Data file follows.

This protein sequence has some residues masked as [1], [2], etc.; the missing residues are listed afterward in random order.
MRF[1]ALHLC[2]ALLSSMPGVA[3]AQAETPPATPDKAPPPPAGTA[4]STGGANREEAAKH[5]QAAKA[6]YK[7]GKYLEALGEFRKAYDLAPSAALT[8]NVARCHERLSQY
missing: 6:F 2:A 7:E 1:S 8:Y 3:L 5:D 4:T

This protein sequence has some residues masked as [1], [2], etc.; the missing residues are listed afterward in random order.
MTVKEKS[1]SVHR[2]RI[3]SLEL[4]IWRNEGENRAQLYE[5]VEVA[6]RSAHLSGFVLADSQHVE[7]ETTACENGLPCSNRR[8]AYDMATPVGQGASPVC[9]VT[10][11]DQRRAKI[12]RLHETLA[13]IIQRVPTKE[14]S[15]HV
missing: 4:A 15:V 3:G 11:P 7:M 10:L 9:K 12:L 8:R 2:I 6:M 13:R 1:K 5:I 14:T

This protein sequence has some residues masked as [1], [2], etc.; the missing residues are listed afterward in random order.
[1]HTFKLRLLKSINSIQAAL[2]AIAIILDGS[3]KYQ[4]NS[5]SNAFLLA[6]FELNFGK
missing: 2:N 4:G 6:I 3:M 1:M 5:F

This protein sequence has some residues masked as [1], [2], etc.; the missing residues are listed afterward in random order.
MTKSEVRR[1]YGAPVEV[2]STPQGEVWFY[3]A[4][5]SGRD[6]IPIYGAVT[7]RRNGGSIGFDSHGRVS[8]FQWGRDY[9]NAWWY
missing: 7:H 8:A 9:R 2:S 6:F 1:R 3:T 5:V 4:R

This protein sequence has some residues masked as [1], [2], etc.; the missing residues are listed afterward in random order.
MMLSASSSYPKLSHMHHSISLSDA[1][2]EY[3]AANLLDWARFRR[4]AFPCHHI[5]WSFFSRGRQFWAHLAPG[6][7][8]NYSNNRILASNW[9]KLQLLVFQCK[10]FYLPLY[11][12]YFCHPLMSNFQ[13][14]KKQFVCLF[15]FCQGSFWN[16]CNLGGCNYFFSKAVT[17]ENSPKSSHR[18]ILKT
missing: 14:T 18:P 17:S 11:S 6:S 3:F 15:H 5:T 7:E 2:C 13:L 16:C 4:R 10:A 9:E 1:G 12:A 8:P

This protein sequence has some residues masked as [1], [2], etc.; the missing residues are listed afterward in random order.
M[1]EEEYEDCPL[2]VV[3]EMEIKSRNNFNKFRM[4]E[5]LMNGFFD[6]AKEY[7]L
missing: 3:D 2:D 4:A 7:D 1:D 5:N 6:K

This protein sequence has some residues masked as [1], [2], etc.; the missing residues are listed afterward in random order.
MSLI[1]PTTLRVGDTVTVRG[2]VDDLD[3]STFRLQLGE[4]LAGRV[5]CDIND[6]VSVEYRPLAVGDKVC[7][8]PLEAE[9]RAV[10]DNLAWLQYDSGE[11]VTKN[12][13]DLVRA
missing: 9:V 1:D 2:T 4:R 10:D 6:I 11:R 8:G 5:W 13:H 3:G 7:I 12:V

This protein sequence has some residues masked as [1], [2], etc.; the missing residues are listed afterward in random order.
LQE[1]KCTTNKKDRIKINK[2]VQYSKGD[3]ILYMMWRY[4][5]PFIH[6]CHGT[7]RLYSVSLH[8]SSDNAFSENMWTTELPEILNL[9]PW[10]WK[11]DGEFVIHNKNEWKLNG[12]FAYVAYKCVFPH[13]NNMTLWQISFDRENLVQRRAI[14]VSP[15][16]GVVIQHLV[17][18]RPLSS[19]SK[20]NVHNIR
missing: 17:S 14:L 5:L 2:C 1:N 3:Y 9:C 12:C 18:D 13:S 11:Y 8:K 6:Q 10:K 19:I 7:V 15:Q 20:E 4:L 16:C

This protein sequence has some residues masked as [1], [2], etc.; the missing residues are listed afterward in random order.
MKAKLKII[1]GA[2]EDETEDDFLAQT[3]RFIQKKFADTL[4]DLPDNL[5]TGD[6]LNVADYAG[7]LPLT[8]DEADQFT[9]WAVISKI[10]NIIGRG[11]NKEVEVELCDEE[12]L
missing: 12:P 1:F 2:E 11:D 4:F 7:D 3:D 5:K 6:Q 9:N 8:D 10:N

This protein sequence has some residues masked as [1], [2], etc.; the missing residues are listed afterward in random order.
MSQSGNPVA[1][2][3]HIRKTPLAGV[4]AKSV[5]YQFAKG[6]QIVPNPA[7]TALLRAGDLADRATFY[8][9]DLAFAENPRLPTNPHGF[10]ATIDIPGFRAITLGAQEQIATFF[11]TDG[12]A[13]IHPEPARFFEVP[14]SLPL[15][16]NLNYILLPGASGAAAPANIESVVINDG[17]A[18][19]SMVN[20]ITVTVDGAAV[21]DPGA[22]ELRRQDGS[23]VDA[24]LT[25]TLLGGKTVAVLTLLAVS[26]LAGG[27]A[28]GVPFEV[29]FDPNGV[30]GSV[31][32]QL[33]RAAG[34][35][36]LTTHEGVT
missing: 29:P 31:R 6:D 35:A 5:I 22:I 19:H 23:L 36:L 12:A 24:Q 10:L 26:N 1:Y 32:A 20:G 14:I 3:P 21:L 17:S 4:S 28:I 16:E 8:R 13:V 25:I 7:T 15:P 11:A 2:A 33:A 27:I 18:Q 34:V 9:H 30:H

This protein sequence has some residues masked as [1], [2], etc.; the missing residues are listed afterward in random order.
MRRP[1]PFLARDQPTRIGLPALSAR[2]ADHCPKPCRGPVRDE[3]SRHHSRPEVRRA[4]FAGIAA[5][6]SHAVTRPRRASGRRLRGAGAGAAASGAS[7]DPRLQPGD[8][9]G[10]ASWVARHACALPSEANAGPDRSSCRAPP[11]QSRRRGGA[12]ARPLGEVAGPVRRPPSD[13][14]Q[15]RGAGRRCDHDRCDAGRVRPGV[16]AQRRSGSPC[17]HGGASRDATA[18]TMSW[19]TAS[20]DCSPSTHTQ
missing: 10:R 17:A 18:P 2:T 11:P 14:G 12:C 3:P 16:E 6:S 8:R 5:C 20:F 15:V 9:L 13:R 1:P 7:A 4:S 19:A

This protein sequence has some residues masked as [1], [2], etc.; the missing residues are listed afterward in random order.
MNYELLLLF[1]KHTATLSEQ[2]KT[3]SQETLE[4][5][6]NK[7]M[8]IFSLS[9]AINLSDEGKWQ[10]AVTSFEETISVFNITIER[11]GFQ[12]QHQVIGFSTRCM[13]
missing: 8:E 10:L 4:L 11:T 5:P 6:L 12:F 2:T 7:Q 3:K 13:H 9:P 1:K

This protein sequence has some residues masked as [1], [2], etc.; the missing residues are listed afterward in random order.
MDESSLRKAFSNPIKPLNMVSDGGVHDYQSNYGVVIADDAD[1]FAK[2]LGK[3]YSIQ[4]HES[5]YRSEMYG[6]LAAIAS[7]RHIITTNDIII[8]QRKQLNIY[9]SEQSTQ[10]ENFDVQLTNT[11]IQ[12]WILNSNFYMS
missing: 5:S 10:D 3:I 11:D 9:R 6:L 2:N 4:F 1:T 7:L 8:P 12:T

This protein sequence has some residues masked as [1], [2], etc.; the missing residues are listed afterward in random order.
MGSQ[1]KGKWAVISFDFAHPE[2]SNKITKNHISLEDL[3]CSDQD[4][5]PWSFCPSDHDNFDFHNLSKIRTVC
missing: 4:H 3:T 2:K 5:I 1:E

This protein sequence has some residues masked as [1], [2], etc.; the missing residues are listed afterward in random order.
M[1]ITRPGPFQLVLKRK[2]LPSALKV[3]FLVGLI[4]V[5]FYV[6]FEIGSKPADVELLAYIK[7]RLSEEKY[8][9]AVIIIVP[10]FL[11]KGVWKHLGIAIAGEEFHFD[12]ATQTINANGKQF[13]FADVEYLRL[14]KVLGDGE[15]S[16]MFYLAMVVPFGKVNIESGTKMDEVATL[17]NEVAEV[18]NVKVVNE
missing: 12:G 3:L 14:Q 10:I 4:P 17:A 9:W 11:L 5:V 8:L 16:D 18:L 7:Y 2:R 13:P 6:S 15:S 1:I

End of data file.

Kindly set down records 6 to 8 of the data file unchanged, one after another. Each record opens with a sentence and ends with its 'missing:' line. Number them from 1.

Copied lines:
This protein sequence has some residues masked as [1], [2], etc.; the missing residues are listed afterward in random order.
M[1]EEEYEDCPL[2]VV[3]EMEIKSRNNFNKFRM[4]E[5]LMNGFFD[6]AKEY[7]L
missing: 3:D 2:D 4:A 7:D 1:D 5:N 6:K

This protein sequence has some residues masked as [1], [2], etc.; the missing residues are listed afterward in random order.
MSLI[1]PTTLRVGDTVTVRG[2]VDDLD[3]STFRLQLGE[4]LAGRV[5]CDIND[6]VSVEYRPLAVGDKVC[7][8]PLEAE[9]RAV[10]DNLAWLQYDSGE[11]VTKN[12][13]DLVRA
missing: 9:V 1:D 2:T 4:R 10:D 6:I 11:R 8:G 5:W 13:H 3:G 7:I 12:V

This protein sequence has some residues masked as [1], [2], etc.; the missing residues are listed afterward in random order.
LQE[1]KCTTNKKDRIKINK[2]VQYSKGD[3]ILYMMWRY[4][5]PFIH[6]CHGT[7]RLYSVSLH[8]SSDNAFSENMWTTELPEILNL[9]PW[10]WK[11]DGEFVIHNKNEWKLNG[12]FAYVAYKCVFPH[13]NNMTLWQISFDRENLVQRRAI[14]VSP[15][16]GVVIQHLV[17][18]RPLSS[19]SK[20]NVHNIR
missing: 17:S 14:L 5:L 2:C 1:N 3:Y 9:C 12:C 18:D 13:S 11:Y 8:K 6:Q 10:K 19:I 7:V 15:Q 20:E 4:L 16:C